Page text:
ByzantineSerb writes:Of course, J.P. II could abolish them. Besides, the liberal USCCB (and the other Bishop conferences) are not traditional, AFAIK. But he will not abolish the liberal powers' it's his fault.
Abolish them? Who listens to the Pope anyway? Certainly not many in the hierarchy or many of the rank and file RC's it would seem. And certainly not the Orthodox!
[lame attempt at humor]I mean this in good spirits, but H.H. John Paul II is the most liberal pope thus far. I mean, I'd fear to think what St. Pius X, for example, might think of him!
The heresy of Modernism as Pope St. Pius X condemned it is alive and well in the RCC as well as in society itself. JPII, however, is not a modernist. His encyclicals demonstrate the need to "engage the culture." I'm not sure it is working out. Did the Orthodox try to engage the culture of Communist Russia? No, the communists didn't even listen or give Orthodoxy a chance. They just deleted it (martyrdom), coopted it (some sort of Officially sanctioned Church), and/or drove it underground (the Catacomb Church). Currently the RCC is on the radar screen of our society's modernists who want to destroy it or coopt it; once Orthodoxy gets on their radar screens the same thing will be attempted with the Orthodox, that is, if it hasn't already started!He has done many great things (esp. Orientale Lumen, Ordinatio Sacerdotalis, among others), and then many controversial things (kissing the sinister Koran, Assisi gatherings, etc). If the next pontiff is more liberal then him, kyrie eleison.
I can't argue with this statement!Also, the "liturgical renewel" has far been less then wonderful.
Sure seems like it to me too. In "Witness to Hope," the recent biography of JP-II supposedly, according to the author (George Weigel), the implementation of Vatican II worked much better in Poland than in the rest of the West. I don't know if it is true. Now that Poland is "free" of communist domination, its society seemingly has embraced Western secularism wholeheartedly with birth control, abortion, divorce, materialism, etc.
Sam B writes:A traditionalist I know feels it accurate to describe the Pope as a centrist. His top priority is unity in the Catholic Church, and that calls for the appeasement of factions. Unfortunately, this is not a prudent strategy, and it has not done much good in the area of liturgy, this pontificate having presided over the worst liturgical deterioration in the Church's history. However, the Pope is in the proper end of the playing field in both the culture wars and in the matter of war and peace in the international arena (sans pro-U.N. content).
I look upon him too as a centrist. I see him as conservative theologically and some sort of progressive socially in the sense that he does not like capitalism or communism. JP-II does not believe either system is satisfying the need of individual persons. He has a point up to a point. His philosophical approach can be called "personalist" and is derived in some sense from the Philosophy of Phenomenology that was promulgated by Edmund Husserl and Husserl's most prominent student, St. Teresa Benedicta of the Cross (Edith Stein). Although the pope is essentially conservative, there are many in that Roman snake pit (i.e., the Curia) who are very liberal and who have vested interests in the current interpretation of Vatican II (the "spirit" of V2). Yet there are some RC bishops even some in AmChurch, that hotbed of "mush" in terms of collective leadership that are trying to teach the faith.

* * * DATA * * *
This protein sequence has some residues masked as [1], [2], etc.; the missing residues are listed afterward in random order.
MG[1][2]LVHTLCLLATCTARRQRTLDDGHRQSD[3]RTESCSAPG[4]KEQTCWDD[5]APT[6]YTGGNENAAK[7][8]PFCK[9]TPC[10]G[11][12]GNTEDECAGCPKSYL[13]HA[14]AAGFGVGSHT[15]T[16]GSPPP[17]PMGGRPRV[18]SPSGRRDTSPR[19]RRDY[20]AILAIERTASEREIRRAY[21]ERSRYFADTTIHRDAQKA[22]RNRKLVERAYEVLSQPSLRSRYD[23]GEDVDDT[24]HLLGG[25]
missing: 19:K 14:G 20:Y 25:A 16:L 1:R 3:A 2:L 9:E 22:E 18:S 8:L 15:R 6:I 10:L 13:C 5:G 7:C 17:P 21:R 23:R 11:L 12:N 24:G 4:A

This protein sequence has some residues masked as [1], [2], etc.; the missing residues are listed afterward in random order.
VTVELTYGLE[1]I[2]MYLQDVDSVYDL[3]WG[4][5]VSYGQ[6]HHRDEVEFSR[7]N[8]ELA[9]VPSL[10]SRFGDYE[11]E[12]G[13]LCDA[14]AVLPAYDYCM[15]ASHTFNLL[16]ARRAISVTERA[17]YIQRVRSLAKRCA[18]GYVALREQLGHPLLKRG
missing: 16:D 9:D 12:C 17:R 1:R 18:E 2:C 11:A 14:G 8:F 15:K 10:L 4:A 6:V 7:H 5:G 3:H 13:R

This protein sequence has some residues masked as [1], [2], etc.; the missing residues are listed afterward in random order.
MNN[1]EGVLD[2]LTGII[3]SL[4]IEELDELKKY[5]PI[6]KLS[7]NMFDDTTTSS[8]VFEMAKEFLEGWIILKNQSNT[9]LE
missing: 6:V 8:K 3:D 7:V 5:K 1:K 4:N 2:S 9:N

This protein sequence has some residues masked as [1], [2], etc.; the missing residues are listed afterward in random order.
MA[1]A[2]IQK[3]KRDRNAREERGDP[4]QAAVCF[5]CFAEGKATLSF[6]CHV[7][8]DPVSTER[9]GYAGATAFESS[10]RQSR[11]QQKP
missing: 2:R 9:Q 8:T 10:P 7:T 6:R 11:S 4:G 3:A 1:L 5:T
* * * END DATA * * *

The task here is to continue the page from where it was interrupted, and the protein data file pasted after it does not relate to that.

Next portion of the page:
One problem with Vatican II is how it has been interpreted in the post-V2 scene. For example, the Dogmatic Constitution Sacrosanctum Consilium
called for changes in the liturgy. What the liberals who believe in the "spirit" of V2 don't tell you is that the Council Fathers called for the retention of Latin in the liturgy and the restoration of Gregorian Chant in the mass (to be sung by the laity!). Unfortunately, there are many instances within the Council's documents that the wording is so loose that you could drive a Mack Truck through it. Many people don't like the RCC either today or in the "old" days. But in pre-V2 days when something came out "in writing," at least you knew where the Church stood. You could like it or dislike it based upon something more concrete than the pablum that is often pumped out today. But this is just my personal opinion. Most fellow Catholics I encounter disagree with me. I'm a curmudgeonly throwback to them, a Medieval mastodon whose time is long past.
One board related comment--how the heck to you get the quote function to work easily when all you want to do is quote partially from another's post or take partial quotes from more than one post? I had to do the above very clumsily by cut and paste to my word processor, then paste back onto OC.net and then format with italics, etc.
Also the "Help" button doesn't work.